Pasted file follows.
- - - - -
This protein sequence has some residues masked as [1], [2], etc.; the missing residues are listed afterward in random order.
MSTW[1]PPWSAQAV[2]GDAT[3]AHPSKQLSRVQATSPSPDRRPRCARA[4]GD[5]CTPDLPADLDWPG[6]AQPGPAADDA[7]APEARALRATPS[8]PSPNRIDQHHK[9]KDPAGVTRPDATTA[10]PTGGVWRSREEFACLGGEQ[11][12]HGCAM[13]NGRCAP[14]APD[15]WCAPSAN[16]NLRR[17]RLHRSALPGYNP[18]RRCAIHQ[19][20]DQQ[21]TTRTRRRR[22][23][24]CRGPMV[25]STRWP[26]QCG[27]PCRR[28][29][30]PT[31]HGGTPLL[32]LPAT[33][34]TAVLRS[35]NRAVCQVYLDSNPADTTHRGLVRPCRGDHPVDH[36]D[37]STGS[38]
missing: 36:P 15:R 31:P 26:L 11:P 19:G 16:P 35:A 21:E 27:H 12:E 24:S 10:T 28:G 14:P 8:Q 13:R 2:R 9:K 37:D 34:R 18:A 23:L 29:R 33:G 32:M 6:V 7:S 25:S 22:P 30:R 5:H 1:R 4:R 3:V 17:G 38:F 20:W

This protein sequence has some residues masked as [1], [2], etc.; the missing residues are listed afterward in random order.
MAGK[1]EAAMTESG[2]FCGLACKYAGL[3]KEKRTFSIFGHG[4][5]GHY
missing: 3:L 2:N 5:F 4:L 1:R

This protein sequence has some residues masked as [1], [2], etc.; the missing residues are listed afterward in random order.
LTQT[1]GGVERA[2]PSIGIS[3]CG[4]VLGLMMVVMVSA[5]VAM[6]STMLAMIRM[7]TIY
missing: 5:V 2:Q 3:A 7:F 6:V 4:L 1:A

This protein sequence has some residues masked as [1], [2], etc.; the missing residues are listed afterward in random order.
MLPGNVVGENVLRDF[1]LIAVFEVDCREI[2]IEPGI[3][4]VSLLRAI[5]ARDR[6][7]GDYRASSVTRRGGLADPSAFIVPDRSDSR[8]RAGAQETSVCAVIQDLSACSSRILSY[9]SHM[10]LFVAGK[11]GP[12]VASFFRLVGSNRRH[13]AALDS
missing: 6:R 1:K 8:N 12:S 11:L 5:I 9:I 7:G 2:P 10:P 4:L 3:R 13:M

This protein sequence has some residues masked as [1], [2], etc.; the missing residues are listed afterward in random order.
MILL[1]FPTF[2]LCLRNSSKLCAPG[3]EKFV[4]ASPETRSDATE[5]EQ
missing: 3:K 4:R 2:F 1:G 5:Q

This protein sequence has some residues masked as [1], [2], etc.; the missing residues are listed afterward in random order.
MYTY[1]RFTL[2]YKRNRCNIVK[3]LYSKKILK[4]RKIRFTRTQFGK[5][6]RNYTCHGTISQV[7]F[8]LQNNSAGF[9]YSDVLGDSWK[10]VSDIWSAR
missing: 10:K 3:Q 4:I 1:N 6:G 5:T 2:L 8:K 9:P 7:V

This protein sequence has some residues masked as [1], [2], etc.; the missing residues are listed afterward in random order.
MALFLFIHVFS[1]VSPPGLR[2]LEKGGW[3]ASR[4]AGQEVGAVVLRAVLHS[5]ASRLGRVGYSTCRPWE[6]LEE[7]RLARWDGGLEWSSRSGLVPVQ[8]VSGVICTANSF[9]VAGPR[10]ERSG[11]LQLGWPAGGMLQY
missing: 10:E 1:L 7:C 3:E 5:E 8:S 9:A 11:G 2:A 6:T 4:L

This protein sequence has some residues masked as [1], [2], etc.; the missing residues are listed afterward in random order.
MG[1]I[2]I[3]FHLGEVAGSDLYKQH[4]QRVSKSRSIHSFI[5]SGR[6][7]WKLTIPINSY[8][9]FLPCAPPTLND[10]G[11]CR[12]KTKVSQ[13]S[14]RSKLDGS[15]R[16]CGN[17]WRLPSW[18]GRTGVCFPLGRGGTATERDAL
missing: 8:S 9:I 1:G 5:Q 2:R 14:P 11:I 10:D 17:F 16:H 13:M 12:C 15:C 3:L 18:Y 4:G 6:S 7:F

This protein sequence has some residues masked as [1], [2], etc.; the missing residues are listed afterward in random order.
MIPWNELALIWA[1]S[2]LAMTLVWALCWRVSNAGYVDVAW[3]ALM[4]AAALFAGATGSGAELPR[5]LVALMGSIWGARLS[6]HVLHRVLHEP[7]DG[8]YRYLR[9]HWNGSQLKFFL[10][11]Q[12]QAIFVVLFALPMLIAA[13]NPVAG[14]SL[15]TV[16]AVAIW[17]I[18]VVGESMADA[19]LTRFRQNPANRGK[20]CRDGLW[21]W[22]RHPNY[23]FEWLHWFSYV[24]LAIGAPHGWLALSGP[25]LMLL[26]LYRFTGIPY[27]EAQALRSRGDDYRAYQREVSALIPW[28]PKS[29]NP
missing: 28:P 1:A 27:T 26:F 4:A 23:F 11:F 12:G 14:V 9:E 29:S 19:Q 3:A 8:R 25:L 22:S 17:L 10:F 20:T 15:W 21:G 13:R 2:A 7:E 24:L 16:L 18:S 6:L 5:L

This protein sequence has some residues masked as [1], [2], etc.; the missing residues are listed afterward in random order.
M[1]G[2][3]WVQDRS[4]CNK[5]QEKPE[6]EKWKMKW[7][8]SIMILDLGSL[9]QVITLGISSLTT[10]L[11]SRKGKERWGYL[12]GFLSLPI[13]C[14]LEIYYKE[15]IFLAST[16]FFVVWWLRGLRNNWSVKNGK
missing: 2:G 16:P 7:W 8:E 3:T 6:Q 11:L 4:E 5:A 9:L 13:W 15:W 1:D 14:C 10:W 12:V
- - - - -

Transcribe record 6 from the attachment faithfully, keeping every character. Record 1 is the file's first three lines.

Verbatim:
This protein sequence has some residues masked as [1], [2], etc.; the missing residues are listed afterward in random order.
MYTY[1]RFTL[2]YKRNRCNIVK[3]LYSKKILK[4]RKIRFTRTQFGK[5][6]RNYTCHGTISQV[7]F[8]LQNNSAGF[9]YSDVLGDSWK[10]VSDIWSAR
missing: 10:K 3:Q 4:I 1:N 6:G 5:T 2:L 8:K 9:P 7:V